“Ceuta cannot put up with this [economic] suffocation,” said Ceuta’s government spokesperson, calling for an innovative plan to secure the future of the city.
Essaouira – The autonomous government of Ceuta has called a meeting on Monday, January 17, with the government of Melilla to come up with an action plan to “respond energetically” to the “pressure” Morocco is putting on the two enclaves to “suffocate their economies,” according to a statement from the spokesperson for the government of Ceuta, Alberto Gaitan.
The spokesperson said the two governments need to come up with an ambitious independent economic program that “does not depend on Morocco.”
We need to “guarantee a solid future for our city,” Gaitan added. He remarked that the two enclaves must act, despite a lack of action from Madrid.
“Spain and Ceuta must not go on their knees to Morocco and need to find an alternative exit route from this situation,” he warned.
“It is not just about fishing, this about much much more,” the spokesperson outlined. He cited irregular immigration, particularly involving Moroccan minors, as key factors in the critical condition of the enclave’s economy.
The upcoming meeting between the two enclaves in Malaga comes after Morocco’s government-imposed restrictions and the permanent closure of the borders that hundreds of women “mules” use to carry goods in and out of the Spanish enclave to sell.
Rabat suspended access to the Ceuta border Tarajal II gate on October 9 and closed the Melilla crossing border over 19 months ago when Morocco could no longer turn a blind eye to the detrimental effects of the practice on its economy.
In February 2019, the director-general of the Moroccan Administration of Customs and Indirect Taxation, Nabyl Lakhdar, estimated the value of the products entering Morocco through the Ceuta border between MAD 6 billion and MAD 8 billion per year (between €550 million and €730 million).
Lakhdar emphasized that Morocco was forced to turn to “radical” solution to “permanently” put an end to contraband border crossings with Melilla and Ceuta.”
While the move from Morocco did strangle the economies of Ceuta and Melilla, Rabat’s move came only in defense of its own economy.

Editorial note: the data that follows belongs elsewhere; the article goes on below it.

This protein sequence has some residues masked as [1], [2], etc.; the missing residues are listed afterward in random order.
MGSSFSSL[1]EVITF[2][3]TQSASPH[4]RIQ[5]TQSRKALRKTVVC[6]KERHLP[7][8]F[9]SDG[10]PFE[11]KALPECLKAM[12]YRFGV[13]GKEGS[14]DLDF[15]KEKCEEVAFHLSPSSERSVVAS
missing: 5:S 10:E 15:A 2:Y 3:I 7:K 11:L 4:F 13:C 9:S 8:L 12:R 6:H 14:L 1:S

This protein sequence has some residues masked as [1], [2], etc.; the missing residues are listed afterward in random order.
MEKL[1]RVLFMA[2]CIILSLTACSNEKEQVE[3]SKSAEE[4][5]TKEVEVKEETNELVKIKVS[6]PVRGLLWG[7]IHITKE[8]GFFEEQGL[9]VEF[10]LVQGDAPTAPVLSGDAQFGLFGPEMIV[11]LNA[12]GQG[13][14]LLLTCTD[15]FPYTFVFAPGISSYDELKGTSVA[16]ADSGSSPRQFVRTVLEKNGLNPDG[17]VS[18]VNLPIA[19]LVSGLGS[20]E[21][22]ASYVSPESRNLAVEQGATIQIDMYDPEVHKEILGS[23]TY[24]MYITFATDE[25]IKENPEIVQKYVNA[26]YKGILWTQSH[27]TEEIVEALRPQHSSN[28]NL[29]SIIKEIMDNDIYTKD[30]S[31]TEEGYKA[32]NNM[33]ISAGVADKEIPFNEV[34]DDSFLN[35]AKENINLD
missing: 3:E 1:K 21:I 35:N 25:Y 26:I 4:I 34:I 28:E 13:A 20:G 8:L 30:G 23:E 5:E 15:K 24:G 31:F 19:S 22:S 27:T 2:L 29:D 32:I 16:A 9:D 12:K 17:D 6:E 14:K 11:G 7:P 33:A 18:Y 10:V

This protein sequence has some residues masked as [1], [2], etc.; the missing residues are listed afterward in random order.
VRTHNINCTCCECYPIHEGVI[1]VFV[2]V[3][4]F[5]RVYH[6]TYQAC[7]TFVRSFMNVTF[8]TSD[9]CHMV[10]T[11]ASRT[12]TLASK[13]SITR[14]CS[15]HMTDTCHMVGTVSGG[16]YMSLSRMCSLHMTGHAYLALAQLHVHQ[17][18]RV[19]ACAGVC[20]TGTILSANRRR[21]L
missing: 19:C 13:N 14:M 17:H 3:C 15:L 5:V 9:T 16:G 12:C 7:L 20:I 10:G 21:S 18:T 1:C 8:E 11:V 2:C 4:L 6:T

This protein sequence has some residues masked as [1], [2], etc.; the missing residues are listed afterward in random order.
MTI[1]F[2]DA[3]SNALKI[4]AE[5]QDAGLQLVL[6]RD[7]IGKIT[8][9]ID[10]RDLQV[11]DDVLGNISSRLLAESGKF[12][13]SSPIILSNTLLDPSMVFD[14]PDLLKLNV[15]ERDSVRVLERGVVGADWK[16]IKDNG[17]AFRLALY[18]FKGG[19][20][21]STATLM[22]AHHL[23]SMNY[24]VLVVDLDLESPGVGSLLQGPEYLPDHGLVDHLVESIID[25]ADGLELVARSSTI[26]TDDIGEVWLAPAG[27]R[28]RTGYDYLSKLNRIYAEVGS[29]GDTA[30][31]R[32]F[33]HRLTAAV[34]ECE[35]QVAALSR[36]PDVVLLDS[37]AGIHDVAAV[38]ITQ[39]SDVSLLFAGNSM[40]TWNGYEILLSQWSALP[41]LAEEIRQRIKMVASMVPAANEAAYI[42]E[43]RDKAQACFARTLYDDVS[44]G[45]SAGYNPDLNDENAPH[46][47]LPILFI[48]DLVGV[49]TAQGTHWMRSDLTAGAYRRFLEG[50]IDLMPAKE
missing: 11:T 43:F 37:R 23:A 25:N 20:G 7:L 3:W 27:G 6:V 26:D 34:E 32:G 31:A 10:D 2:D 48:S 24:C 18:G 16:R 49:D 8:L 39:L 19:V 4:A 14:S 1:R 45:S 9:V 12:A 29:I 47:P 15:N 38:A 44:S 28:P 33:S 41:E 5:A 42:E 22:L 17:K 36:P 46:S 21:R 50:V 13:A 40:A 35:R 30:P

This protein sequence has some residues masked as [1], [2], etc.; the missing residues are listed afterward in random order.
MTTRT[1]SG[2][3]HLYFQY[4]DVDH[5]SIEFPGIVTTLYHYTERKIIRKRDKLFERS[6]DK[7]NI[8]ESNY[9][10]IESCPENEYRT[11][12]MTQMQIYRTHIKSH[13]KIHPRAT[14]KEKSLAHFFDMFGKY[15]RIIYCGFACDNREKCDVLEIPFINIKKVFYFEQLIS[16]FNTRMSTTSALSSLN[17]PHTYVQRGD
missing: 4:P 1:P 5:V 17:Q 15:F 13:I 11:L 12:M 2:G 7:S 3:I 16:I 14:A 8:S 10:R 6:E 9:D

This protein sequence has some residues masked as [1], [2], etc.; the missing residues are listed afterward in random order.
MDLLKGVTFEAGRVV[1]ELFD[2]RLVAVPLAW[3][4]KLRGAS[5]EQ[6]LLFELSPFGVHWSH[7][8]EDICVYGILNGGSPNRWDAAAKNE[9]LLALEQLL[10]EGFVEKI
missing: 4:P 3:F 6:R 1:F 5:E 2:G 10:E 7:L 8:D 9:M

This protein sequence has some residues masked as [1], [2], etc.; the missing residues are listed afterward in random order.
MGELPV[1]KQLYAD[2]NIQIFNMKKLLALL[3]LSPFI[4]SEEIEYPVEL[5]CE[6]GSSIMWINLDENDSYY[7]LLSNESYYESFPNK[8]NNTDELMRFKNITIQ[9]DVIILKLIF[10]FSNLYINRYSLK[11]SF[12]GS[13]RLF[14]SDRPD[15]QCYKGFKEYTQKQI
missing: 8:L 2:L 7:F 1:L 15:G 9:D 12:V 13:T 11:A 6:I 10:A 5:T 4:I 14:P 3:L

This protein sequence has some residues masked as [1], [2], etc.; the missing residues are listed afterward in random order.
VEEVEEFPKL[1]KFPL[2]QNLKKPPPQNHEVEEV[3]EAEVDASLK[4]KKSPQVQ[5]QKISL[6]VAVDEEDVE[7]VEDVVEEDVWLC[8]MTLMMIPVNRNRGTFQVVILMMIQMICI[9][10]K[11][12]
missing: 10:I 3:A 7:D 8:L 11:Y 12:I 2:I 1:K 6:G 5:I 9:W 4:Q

A precarious dynamic
The spokesperson’s somewhat bellicose comments on Morocco are not the first of their kind. The governments of Ceuta and Melilla have been increasingly hostile towards Rabat, reflecting the far-right ideology of Ceuta’s president, Juan Vivas who belongs to the Vox Party.
In January, Vivas spoke out against Rabat’s decision to clamp down on smuggling, calling it an attempt to “strangle and isolate” the two cities.
He added that the citizens of Ceuta “have been living in Spain for years, whatever it takes and whatever the price,” weaponizing nationalist rhetoric to mobilize public opinion against Morocco.
For the past 15 years, the relationship between Spain and Morocco has been dominated by strong bilateral relations and collaboration in a range of sectors, however, this has not always been the case.
Prior to 2004, the status of Ceuta and Melilla played a key part in Rabat-Madrid dynamics, particularly during the reign of Hassan II.
While Morocco and Spain continue to cooperate in the fields of immigration control, counterterrorism, and efforts to curb international drug trafficking, the increased presence of the far-right Vox party within the Spanish government threatens to destabilize the solid ties between the two countries.
It remains to be seen whether Vivas’ hostile rhetoric and Ceuta’s calls for strong action will lead to increased tension between Morocco and the enclave, or whether the constant, tempered influence of Madrid can calm the waters and lead to the strengthening of both Ceuta’s economy and Morocco’s.